The claimant looked unsuccessfully for lighter work for a few days before giving up doing so and claimed income support. The claim was refused on the basis that she lacked the right to reside. The claimant brought proceedings alleging that her claim for income support had been wrongly refused.
The decision turned primarily on the interpretation and effect of art 7.3 of Council Directive (EC) 2004/38 (on the rights of citizens of the Union and their family members to move and reside freely within the territory of the member states) (the Citizenship Directive). The judge held that the claimant was not to be treated as habitually resident in the UK for the purposes of her claim to income support because she had not, at the material time, had a right to reside in the UK. Therefore for those purposes she was a 'person from abroad' with an income support applicable amount of nil under para 17 of Sch 7 to the Income Support (General) Regulations, 1987/1967. The claimant appealed.
She submitted that she had had a right of residence conferred by the Citizenship Directive. In the alternative, the claimant submitted that the Citizenship Directive was discriminatory. The claimant contended that art 7.1 conferred the relevant right of residence on workers and self-employed persons. She was a worker at the relevant rime, albeit that, having become pregnant, she had ceased work temporarily. Article 7.3 was not to be construed as a comprehensive definition of persons who, while not actually working, retained the status of a worker.
She had ceased work only days before she made her claim for income support, too brief a period for her to have lost her status as a worker and her right to reside in the UK. On her alternative argument, the claimant contended that if she was not a worker for the purposes of art 7, its provisions unfairly discriminated against pregnant women who as a result of pregnancy could not work. The appeal would be dismissed.
(1) 'Worker' in art 7 could not be construed to include a person who had no contract of employment, was not therefore on maternity leave, and was not working by reason of pregnancy (see  of the judgment). It would be inconsistent with the provisions of the Citzenship Directive to hold that a woman who ceased work because she was pregnant retained the status of a worker, since pregnancy was not an illness, and the disability that resulted from pregnancy did not result from an accident within the meaning of art 7.3. Illness during pregnancy would of course be different.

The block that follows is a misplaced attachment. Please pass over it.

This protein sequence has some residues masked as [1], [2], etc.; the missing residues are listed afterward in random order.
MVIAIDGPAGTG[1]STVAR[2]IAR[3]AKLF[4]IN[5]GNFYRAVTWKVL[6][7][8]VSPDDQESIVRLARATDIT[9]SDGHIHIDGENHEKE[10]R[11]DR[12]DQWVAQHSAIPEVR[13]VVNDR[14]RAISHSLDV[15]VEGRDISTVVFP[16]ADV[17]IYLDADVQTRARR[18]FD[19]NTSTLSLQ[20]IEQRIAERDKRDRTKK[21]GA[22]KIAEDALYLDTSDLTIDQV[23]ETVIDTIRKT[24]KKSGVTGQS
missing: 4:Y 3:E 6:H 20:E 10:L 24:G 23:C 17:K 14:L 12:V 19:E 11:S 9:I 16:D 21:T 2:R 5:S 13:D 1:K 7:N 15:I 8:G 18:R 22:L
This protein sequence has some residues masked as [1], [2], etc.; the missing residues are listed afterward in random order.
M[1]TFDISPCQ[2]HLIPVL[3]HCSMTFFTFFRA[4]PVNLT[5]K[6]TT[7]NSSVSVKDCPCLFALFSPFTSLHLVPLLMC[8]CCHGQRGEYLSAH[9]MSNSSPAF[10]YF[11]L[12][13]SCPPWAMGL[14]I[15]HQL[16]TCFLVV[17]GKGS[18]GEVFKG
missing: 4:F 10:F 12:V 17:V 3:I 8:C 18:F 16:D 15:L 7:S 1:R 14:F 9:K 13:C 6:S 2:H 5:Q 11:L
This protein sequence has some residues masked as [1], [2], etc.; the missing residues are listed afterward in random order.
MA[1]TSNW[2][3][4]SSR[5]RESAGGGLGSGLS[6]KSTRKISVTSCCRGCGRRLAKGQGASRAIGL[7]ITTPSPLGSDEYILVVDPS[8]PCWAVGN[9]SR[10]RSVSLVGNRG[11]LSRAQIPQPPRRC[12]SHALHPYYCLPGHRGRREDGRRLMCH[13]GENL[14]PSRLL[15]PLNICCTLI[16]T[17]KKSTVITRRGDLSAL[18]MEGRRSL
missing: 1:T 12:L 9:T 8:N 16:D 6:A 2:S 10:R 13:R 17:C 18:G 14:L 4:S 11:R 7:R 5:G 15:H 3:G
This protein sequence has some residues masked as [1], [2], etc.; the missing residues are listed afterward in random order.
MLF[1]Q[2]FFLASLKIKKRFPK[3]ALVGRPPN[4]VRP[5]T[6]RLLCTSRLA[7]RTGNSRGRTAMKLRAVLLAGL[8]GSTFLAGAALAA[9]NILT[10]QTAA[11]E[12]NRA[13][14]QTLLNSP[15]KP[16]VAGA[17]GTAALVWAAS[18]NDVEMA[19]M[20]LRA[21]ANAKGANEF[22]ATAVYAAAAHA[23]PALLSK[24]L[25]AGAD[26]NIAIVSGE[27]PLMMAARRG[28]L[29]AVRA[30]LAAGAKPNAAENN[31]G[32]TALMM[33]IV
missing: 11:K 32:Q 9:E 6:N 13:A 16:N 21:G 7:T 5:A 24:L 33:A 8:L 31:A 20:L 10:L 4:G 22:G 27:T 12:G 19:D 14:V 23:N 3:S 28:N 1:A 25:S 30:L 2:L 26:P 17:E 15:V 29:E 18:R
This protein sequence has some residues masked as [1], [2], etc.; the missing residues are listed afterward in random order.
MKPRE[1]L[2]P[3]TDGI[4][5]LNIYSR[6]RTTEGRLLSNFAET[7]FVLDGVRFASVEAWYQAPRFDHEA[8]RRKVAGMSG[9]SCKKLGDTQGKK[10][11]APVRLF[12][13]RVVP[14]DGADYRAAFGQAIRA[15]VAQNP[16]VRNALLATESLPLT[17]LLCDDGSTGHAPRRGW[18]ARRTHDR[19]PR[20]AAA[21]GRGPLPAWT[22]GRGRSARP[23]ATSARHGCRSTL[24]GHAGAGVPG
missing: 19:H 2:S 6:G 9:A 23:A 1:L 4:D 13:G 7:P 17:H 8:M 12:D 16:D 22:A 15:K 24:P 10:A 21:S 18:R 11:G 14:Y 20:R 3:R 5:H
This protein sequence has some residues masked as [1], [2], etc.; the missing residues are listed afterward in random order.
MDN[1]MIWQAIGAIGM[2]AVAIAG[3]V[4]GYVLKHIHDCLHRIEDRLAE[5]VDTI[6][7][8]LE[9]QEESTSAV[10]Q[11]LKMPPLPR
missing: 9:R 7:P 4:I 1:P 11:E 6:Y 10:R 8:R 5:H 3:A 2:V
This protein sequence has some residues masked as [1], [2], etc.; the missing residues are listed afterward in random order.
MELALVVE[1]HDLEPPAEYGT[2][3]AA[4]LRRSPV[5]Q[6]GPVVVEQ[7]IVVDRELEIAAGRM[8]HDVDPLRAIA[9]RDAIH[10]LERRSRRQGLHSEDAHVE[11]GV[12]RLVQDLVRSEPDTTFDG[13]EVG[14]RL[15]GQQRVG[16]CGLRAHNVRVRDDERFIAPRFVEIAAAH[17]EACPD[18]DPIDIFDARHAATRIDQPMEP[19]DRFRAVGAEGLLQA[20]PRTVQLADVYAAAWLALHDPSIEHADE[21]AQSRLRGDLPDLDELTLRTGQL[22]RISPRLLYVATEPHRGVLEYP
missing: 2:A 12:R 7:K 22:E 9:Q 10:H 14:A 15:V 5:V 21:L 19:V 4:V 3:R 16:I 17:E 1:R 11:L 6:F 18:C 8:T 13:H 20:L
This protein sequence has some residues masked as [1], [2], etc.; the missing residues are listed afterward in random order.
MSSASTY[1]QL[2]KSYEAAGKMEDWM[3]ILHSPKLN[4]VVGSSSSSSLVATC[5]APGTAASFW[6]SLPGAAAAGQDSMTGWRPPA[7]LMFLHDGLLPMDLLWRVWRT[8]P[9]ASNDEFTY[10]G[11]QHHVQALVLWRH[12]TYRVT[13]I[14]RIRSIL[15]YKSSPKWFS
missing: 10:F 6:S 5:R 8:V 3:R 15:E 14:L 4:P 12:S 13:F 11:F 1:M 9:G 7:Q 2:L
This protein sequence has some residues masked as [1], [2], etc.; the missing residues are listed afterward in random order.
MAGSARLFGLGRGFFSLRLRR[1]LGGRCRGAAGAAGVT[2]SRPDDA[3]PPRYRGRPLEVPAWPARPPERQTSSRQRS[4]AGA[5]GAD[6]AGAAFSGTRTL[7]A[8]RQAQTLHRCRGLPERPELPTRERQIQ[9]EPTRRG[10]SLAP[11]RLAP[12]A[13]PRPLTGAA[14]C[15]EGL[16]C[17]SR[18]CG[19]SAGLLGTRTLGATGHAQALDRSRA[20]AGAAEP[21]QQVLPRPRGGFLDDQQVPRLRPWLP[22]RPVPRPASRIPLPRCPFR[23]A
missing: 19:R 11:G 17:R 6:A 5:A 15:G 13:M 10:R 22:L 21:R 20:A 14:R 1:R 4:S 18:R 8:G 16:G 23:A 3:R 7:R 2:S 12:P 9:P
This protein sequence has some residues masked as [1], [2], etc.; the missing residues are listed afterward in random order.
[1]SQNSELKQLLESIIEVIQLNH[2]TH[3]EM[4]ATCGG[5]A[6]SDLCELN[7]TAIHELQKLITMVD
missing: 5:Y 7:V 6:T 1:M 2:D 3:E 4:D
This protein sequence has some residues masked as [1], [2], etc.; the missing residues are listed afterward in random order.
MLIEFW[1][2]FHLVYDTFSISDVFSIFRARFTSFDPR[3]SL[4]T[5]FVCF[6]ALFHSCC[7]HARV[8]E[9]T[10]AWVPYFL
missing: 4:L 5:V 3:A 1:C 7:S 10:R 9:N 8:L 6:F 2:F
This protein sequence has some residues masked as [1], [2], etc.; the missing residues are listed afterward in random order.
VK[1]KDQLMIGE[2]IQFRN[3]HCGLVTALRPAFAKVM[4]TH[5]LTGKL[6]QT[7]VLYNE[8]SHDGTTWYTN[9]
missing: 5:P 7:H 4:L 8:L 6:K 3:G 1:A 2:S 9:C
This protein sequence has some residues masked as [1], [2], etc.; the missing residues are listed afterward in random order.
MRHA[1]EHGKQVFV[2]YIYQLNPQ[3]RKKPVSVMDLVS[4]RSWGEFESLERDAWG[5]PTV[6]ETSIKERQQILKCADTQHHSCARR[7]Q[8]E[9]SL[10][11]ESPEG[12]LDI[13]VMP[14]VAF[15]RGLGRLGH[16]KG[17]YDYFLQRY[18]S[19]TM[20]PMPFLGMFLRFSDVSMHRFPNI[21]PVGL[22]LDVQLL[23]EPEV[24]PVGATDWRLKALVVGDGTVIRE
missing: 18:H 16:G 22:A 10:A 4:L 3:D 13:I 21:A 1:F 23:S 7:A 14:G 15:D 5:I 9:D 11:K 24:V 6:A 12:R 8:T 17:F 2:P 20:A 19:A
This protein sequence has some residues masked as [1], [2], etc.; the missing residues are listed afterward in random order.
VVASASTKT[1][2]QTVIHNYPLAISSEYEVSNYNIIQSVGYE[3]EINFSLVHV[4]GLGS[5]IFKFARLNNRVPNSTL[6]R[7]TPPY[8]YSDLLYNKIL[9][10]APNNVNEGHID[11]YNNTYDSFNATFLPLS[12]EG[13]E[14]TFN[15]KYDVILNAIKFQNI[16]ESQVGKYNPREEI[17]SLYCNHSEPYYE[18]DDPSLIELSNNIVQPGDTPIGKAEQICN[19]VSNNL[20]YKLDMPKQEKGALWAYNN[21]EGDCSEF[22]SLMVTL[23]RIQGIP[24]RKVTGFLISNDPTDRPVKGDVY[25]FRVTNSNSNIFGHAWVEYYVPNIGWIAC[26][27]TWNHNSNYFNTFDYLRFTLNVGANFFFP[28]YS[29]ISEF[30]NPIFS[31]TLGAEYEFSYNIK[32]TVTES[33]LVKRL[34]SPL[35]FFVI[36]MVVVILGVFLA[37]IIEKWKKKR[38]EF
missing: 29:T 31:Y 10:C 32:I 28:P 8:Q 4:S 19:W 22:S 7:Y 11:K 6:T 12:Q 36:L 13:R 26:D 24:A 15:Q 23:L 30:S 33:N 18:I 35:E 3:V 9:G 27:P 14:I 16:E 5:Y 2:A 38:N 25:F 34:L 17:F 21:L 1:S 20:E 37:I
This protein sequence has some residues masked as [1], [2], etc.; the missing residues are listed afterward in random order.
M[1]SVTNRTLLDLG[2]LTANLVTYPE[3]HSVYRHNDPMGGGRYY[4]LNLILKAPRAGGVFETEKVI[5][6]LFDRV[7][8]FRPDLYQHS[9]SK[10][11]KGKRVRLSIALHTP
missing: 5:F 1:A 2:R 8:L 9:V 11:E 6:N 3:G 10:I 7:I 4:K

To hold that the status of worker was retained during pregnancy would be illegitimate judicial legislation, amending art 7.3(a) by inserting 'or pregnancy'. Moreover, the effect of the insertion would be uncertain: for how long before and after the expected date of delivery would the status of worker be retained? (see  of the judgment).
(2) In the instant case, there had been no direct discrimination. Neither art 7 nor the domestic social security legislation excluded the claimant from the right to income support on the ground of her pregnancy or her gender.
Domestic legislation confined income support to those who had the right to reside in the UK: it discriminated on the basis of the right of residence. Authority established that discrimination in respect of eligibility for social security benefits on the basis of the right of residence was justified. Accordingly, there was no indirect discrimination (see - of the judgment). Dias v Secretary of State for Work and Pensions  All ER (D) 358 (Jul) applied; Patmalniece v Secretary of State for Work and Pensions  3 All ER 1 applied.
Richard Drabble QC (instructed Sarah Clarke, solicitor to the Child Poverty Action Group) for the claimant. Jason Coppel and Denis Edwards (instructed by the Legal Group of the Department for Work and Pensions) for Secretary of State.